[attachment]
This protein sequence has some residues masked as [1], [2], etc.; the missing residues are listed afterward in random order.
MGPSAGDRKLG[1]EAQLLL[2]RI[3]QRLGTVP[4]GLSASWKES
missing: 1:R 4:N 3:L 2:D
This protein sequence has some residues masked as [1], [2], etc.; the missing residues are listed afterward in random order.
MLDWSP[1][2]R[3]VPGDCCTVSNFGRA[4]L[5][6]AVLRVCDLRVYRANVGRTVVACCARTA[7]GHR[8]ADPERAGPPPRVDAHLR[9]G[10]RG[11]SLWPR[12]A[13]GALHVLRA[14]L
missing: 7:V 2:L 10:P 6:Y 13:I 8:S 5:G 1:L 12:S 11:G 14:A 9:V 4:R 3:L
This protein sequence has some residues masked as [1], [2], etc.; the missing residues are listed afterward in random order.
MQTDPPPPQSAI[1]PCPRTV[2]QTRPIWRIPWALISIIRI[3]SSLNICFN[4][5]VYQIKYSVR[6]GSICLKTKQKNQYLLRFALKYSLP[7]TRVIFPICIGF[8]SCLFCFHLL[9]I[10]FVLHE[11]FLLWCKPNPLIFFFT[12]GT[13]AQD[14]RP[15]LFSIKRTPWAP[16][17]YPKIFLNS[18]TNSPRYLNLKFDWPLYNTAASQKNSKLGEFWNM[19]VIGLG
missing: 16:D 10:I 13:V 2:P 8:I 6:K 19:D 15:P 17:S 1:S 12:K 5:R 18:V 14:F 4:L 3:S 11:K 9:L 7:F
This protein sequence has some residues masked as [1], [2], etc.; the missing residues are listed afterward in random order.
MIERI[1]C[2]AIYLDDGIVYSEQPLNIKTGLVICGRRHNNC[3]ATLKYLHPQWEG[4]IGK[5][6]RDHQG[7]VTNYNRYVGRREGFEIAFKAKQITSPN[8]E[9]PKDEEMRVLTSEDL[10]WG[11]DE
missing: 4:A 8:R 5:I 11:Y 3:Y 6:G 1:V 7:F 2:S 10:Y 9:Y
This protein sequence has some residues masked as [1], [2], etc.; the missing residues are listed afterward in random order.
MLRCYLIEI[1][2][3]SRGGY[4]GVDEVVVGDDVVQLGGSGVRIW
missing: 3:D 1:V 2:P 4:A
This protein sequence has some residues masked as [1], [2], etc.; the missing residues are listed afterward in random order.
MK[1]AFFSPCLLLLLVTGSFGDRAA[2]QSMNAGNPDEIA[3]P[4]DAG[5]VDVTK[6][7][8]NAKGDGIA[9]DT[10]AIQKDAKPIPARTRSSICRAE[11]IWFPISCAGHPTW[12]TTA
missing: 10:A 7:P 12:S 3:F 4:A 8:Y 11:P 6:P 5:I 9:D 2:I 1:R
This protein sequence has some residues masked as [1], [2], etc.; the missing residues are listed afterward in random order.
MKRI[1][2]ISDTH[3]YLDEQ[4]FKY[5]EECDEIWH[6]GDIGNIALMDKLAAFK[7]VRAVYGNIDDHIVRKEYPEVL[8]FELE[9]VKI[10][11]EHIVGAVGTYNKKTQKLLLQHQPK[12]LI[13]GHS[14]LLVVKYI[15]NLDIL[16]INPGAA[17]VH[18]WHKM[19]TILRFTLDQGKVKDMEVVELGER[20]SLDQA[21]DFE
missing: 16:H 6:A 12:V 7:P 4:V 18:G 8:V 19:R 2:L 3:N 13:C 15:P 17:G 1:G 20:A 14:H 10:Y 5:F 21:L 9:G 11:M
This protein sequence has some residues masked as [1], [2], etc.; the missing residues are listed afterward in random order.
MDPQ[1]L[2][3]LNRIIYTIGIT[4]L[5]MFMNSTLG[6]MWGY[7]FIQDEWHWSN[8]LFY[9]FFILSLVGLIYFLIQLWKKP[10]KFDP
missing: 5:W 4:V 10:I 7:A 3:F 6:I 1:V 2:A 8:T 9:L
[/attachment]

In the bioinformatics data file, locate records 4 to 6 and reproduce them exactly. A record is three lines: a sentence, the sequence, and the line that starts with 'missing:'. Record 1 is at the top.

This protein sequence has some residues masked as [1], [2], etc.; the missing residues are listed afterward in random order.
MIERI[1]C[2]AIYLDDGIVYSEQPLNIKTGLVICGRRHNNC[3]ATLKYLHPQWEG[4]IGK[5][6]RDHQG[7]VTNYNRYVGRREGFEIAFKAKQITSPN[8]E[9]PKDEEMRVLTSEDL[10]WG[11]DE
missing: 4:A 8:R 5:I 11:Y 3:Y 6:G 1:V 7:F 2:S 10:Y 9:Y
This protein sequence has some residues masked as [1], [2], etc.; the missing residues are listed afterward in random order.
MLRCYLIEI[1][2][3]SRGGY[4]GVDEVVVGDDVVQLGGSGVRIW
missing: 3:D 1:V 2:P 4:A
This protein sequence has some residues masked as [1], [2], etc.; the missing residues are listed afterward in random order.
MK[1]AFFSPCLLLLLVTGSFGDRAA[2]QSMNAGNPDEIA[3]P[4]DAG[5]VDVTK[6][7][8]NAKGDGIA[9]DT[10]AIQKDAKPIPARTRSSICRAE[11]IWFPISCAGHPTW[12]TTA
missing: 10:A 7:P 12:S 3:F 4:A 8:Y 11:P 6:P 5:I 9:D 2:I 1:R